Hey! My name is Seán Ó' Síocháin and I have recently completed my degree in Applied Psychology (BSc) in Dún Laoghaire Institute of Art, Design and Technology (IADT). Over the past four years I have learned a great deal about the human mind and how to apply psychological theories and methods to the real world. I am a passionate musician and so my thesis aimed to explore the relationship between music and psychology. In the future I hope to pursue a career in which I can combine my creativity and passion for music with my interests in psychology.
This project aimed to investigate the relationships between musical tempo (slow-tempo, mid-tempo and fast-tempo), key (minor or major), working memory and emotional arousal. Participants were instructed to memorise information from an extract for ten minutes under one of seven background music conditions (including silence). After memorising, the participants underwent a math task-switching component before completing a questionnaire consisting of questions about information from the extract and questions investigating emotional arousal. The reading comprehension extract and math task-switching task were included to emulate a real-life studying scenario. All the data was analysed using SPSS version 27.
This study primarily aimed to examine whether the key and tempo of background music had a statistically significant effect on working memory, to figure out the ideal background music condition to facilitate working memory and to see if studying in silence was advantageous over studying to background music.
Previous research into background music and its impact on cognitive functioning and executive functions has lacked rigorous research methods, produced inconclusive findings, employed varying background music interventions, and has lacked a mid-tempo condition as a middle ground between highly arousing fast-tempo music, and slightly arousing low-tempo music.
Additionally, previous research has failed to isolate the constituent characteristics of music like key and tempo, instead comparing the effect of different background musical genres on working memory. This is problematic because music genres share commonalities, and music may merge multiple genres, meaning genre is often not an accurate descriptor of music.
Therefore, the current study aimed to improve upon previous research designs by ensuring the music was as homogenous as possible in order to isolate constituent characteristics and through including a mid-tempo condition. Working memory was tested, as it is a component of executive function important for studying. It was thought that the results of this study could be implemented to help students' and institutions develop more effective studying strategies.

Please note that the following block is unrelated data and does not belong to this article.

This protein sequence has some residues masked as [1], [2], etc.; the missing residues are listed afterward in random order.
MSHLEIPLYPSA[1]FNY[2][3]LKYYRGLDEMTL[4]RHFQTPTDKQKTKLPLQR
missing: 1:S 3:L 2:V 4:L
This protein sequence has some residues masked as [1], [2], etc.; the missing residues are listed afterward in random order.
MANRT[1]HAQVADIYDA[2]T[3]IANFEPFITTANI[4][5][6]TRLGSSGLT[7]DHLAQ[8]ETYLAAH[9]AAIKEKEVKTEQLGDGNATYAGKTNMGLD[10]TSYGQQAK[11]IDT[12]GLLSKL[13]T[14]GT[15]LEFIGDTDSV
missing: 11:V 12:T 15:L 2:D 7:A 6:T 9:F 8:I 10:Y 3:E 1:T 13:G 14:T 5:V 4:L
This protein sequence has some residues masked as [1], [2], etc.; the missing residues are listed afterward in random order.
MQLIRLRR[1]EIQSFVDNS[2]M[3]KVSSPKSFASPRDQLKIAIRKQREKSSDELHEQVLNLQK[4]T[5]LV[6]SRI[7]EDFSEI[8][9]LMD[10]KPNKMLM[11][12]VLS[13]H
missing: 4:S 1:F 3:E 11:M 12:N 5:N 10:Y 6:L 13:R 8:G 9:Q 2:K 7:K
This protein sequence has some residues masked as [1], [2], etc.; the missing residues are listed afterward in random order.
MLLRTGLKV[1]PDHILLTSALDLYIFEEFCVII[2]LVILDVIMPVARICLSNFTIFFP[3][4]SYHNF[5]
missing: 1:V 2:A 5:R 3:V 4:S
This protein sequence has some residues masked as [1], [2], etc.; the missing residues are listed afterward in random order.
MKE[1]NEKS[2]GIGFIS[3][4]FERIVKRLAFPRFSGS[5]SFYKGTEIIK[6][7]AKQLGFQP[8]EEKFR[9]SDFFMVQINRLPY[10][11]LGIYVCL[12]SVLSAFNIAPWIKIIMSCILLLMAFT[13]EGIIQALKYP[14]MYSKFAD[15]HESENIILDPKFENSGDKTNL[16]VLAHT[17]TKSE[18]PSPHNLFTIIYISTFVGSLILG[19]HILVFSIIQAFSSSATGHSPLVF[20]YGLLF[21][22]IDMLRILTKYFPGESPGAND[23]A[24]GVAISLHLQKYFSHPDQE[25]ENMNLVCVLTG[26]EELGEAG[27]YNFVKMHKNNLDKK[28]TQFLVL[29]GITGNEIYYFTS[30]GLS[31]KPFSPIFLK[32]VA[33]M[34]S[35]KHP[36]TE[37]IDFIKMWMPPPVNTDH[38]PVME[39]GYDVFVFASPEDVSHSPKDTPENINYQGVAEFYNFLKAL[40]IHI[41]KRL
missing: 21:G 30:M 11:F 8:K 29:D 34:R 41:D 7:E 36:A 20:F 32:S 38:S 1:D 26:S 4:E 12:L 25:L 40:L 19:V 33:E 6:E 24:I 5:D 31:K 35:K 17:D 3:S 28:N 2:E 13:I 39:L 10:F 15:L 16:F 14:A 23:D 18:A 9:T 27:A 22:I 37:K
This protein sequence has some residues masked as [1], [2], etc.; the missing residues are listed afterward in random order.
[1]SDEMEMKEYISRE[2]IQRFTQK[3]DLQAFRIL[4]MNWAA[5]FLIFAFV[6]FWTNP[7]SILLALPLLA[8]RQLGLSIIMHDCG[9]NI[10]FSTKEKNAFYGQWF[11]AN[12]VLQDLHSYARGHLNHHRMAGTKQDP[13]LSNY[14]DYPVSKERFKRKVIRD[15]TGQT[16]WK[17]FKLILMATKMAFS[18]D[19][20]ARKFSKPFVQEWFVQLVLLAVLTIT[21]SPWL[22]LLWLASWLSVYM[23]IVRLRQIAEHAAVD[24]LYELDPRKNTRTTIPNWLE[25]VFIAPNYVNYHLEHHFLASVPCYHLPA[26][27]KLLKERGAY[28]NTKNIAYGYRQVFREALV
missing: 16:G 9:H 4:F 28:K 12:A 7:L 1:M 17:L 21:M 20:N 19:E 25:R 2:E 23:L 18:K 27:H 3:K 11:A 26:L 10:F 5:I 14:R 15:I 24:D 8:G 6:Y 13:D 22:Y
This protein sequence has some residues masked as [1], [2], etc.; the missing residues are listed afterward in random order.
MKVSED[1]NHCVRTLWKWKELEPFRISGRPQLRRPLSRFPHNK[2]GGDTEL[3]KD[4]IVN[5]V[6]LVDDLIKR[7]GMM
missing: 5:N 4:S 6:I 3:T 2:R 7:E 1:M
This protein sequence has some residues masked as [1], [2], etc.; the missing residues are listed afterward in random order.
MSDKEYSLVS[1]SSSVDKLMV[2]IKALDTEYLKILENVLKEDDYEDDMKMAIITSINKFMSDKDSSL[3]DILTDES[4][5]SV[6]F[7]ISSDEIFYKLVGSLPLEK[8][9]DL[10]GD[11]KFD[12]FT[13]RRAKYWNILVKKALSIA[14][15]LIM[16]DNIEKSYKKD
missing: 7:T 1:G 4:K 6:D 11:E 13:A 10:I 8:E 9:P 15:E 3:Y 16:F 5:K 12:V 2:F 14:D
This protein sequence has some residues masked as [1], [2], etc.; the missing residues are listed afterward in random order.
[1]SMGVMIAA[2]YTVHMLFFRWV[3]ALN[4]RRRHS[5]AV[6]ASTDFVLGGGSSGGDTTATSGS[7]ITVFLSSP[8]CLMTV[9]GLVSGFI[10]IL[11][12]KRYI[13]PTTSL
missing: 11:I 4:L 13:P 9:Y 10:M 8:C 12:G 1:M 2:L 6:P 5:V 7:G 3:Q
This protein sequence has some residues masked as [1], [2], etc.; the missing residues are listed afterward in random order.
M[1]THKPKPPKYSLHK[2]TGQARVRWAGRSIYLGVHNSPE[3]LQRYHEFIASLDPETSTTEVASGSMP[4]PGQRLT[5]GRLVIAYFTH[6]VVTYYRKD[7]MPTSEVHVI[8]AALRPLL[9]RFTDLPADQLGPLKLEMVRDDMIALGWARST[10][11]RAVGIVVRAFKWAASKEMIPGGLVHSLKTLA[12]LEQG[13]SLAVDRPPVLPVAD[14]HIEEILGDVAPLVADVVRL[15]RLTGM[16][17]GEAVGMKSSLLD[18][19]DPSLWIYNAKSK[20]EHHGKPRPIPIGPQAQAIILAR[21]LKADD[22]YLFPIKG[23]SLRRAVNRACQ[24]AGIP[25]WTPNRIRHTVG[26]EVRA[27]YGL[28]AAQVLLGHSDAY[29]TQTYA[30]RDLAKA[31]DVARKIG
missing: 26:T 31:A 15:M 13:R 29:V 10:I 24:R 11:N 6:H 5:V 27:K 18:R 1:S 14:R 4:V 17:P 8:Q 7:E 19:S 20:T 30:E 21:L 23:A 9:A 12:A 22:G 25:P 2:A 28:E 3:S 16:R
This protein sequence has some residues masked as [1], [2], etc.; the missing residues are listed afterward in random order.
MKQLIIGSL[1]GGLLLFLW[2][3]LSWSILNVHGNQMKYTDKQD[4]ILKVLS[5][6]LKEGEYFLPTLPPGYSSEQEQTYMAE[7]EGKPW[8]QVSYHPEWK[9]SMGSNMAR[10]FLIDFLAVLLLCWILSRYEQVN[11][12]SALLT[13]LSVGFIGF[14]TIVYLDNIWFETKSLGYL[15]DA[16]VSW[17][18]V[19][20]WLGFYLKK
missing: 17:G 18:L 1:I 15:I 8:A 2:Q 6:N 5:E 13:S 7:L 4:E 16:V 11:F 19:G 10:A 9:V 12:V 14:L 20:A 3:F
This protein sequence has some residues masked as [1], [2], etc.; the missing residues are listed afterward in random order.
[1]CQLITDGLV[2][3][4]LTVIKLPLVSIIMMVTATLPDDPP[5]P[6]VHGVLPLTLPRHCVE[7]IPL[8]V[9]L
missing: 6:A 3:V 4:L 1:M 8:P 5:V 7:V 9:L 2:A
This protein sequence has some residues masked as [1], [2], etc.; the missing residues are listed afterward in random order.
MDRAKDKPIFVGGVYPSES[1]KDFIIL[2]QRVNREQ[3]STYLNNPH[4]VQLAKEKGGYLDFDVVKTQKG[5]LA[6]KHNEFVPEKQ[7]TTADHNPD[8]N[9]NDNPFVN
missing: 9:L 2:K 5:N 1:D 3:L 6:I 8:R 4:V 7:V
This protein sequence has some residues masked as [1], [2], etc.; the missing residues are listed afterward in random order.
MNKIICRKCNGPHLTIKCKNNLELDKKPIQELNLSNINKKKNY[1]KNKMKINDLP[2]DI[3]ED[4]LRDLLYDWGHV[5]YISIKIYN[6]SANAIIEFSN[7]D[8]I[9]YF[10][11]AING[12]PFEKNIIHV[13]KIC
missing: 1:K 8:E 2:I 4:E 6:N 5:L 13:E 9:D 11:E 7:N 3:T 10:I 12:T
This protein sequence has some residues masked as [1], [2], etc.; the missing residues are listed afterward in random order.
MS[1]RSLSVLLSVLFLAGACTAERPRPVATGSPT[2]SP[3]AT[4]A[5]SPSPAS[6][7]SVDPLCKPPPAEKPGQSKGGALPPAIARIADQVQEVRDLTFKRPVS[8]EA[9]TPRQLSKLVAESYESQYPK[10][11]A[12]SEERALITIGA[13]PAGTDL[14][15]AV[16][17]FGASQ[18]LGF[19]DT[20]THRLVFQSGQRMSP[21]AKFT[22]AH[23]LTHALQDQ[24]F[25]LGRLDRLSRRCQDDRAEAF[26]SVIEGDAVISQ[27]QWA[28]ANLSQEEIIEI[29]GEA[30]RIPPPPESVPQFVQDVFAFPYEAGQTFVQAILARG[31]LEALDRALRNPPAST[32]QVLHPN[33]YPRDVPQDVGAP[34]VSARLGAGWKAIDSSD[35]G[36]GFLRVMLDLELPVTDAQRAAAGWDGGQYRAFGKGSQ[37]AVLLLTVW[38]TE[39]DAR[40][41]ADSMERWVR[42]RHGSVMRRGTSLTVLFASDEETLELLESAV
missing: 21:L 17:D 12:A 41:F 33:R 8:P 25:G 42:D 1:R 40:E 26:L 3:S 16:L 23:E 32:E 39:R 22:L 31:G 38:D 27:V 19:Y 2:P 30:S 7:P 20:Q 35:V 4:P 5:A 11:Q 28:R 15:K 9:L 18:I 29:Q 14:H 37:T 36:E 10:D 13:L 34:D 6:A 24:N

Results indicated that the key and tempo of background music did not have a statistically significant effect on working memory whilst studying. There did not appear to be an ideal background music condition to facilitate working memory, or an advantage to studying in silence over studying to background music.
Six robust themes were identified in the participants' responses to the questions regarding emotional arousal; ‘Music enjoyment’, ‘helped memory’, ‘distracting from task’, ‘a sense of relaxation’, ‘increased sleepiness’ and ‘a sense of pressure’.
Further analysis revealed low-tempo music was most commonly described as 'relaxing' or 'sleepy', potentially negatively affecting working memory. In contrast, the fast tempo-music was most commonly described as 'distracting' or 'inducing a sense of pressure', also potentially negatively affecting working memory. The participants reported that the music 'helped memory' most often in the mid-tempo conditions. These findings may correlate with the Yerkes-Dodson Law of Arousal, which argues that there is an optimal mid-point in the relationship between pressure and performance, between under-stimulating slow-tempo music and over-stimulating fast-tempo music.
Lastly, participants reported enjoying the major key music slightly more often than the minor key music, which may be due to major key music supposedly arousing more positive emotions than minor key music.
Exploring the effects of background music’s tempo and key on working memory and emotional arousal.